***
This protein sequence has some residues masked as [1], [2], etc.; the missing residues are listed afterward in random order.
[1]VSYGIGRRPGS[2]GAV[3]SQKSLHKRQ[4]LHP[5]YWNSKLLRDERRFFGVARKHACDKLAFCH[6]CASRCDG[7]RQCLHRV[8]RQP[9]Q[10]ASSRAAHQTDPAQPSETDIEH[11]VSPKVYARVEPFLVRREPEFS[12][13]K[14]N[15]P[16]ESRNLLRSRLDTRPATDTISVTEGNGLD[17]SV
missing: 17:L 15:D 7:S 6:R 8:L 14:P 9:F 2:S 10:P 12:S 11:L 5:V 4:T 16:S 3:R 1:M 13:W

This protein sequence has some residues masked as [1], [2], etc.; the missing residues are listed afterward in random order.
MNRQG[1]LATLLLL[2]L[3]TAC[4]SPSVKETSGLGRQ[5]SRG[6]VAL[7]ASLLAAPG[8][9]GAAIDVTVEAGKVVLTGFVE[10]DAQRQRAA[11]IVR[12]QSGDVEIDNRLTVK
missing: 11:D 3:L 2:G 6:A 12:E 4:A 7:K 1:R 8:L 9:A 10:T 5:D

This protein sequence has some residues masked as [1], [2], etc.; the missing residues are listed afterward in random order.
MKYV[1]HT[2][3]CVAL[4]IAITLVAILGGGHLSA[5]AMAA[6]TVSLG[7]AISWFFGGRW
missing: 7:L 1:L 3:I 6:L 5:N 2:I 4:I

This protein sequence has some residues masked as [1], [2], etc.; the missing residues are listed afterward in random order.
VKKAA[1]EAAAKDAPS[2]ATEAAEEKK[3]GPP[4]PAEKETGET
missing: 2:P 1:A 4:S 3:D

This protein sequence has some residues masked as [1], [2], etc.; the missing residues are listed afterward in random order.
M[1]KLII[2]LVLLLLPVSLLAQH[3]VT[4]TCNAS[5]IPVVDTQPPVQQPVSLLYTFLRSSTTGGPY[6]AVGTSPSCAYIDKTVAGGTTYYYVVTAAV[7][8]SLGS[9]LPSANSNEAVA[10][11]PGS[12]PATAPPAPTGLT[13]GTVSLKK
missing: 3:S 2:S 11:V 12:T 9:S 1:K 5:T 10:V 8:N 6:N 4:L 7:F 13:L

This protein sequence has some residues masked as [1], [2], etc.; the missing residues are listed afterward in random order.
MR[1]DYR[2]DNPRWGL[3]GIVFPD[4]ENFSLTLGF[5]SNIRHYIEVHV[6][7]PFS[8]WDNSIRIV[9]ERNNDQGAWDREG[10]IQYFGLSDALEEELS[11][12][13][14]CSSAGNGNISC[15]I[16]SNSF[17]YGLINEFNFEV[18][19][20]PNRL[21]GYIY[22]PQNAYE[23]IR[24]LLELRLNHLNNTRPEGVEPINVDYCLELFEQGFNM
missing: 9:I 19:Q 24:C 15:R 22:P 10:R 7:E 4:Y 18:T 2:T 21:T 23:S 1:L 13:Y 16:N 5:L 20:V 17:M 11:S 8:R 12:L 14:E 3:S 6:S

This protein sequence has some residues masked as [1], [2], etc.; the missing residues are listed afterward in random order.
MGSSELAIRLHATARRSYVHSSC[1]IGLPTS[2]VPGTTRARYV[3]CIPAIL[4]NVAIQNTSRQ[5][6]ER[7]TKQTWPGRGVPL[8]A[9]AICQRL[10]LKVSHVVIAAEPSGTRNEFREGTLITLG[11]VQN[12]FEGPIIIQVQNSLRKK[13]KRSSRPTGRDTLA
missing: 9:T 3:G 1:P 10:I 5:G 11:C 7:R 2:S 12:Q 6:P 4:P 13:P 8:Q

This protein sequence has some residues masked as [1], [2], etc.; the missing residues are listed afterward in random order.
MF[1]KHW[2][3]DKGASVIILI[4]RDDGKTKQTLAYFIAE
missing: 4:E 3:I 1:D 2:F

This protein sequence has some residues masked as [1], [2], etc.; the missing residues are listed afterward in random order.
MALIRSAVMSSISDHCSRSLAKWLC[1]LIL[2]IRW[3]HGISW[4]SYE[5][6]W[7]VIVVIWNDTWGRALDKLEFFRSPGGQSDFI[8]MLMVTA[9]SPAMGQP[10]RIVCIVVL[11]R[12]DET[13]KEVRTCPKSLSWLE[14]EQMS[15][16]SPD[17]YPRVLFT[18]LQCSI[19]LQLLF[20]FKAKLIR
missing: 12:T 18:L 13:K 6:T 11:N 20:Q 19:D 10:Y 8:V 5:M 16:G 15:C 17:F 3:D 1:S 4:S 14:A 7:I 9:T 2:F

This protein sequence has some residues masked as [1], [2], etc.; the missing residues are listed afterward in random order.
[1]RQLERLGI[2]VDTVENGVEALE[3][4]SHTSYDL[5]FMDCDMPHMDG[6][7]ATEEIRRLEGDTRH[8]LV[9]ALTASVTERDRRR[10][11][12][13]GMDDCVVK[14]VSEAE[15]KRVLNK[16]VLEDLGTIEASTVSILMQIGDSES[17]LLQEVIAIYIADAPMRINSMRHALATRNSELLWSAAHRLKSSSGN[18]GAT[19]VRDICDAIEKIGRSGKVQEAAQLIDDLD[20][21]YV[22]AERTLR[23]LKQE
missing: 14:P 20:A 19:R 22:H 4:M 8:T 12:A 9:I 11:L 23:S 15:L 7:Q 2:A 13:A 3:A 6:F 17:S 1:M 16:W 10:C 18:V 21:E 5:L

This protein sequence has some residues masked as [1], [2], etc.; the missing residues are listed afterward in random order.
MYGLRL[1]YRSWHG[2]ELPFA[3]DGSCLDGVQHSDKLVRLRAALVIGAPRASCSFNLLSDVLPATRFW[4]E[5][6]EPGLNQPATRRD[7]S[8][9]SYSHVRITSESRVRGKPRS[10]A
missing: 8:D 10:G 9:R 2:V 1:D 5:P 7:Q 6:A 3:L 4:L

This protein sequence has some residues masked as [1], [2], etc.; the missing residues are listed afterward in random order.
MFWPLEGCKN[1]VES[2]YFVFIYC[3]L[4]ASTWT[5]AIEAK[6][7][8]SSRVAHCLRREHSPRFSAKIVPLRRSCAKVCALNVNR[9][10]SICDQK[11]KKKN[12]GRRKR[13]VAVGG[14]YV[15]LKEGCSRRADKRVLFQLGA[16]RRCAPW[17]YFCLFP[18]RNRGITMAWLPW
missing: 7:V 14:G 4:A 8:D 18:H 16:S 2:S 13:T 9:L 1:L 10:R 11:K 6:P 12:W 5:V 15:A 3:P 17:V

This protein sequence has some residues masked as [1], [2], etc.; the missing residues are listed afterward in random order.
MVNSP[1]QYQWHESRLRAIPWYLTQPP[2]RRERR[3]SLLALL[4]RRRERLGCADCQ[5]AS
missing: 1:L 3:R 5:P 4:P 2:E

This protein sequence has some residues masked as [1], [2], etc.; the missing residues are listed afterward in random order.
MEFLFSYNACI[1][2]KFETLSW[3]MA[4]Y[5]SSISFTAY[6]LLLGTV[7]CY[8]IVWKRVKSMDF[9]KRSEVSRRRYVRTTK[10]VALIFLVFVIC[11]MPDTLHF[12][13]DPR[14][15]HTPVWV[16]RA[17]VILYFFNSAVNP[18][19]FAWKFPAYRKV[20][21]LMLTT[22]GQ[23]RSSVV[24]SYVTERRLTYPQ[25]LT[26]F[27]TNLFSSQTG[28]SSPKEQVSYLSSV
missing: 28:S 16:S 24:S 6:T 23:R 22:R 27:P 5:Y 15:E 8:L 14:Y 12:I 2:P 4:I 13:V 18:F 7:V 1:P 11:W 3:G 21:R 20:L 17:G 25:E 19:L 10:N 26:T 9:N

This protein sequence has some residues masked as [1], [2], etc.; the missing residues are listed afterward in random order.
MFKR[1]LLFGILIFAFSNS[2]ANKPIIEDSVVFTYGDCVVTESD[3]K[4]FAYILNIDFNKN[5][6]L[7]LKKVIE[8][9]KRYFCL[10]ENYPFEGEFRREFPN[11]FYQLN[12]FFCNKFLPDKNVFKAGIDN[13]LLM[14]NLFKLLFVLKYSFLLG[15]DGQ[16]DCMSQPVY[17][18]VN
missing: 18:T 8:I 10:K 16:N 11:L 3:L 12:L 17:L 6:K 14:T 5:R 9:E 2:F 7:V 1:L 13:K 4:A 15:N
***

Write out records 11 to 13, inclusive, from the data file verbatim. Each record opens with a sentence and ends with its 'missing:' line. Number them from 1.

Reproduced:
This protein sequence has some residues masked as [1], [2], etc.; the missing residues are listed afterward in random order.
MYGLRL[1]YRSWHG[2]ELPFA[3]DGSCLDGVQHSDKLVRLRAALVIGAPRASCSFNLLSDVLPATRFW[4]E[5][6]EPGLNQPATRRD[7]S[8][9]SYSHVRITSESRVRGKPRS[10]A
missing: 8:D 10:G 9:R 2:V 1:D 5:P 7:Q 6:A 3:L 4:L

This protein sequence has some residues masked as [1], [2], etc.; the missing residues are listed afterward in random order.
MFWPLEGCKN[1]VES[2]YFVFIYC[3]L[4]ASTWT[5]AIEAK[6][7][8]SSRVAHCLRREHSPRFSAKIVPLRRSCAKVCALNVNR[9][10]SICDQK[11]KKKN[12]GRRKR[13]VAVGG[14]YV[15]LKEGCSRRADKRVLFQLGA[16]RRCAPW[17]YFCLFP[18]RNRGITMAWLPW
missing: 7:V 14:G 4:A 8:D 18:H 16:S 2:S 13:T 9:L 1:L 10:R 11:K 6:P 12:W 5:V 15:A 3:P 17:V

This protein sequence has some residues masked as [1], [2], etc.; the missing residues are listed afterward in random order.
MVNSP[1]QYQWHESRLRAIPWYLTQPP[2]RRERR[3]SLLALL[4]RRRERLGCADCQ[5]AS
missing: 1:L 3:R 5:P 4:P 2:E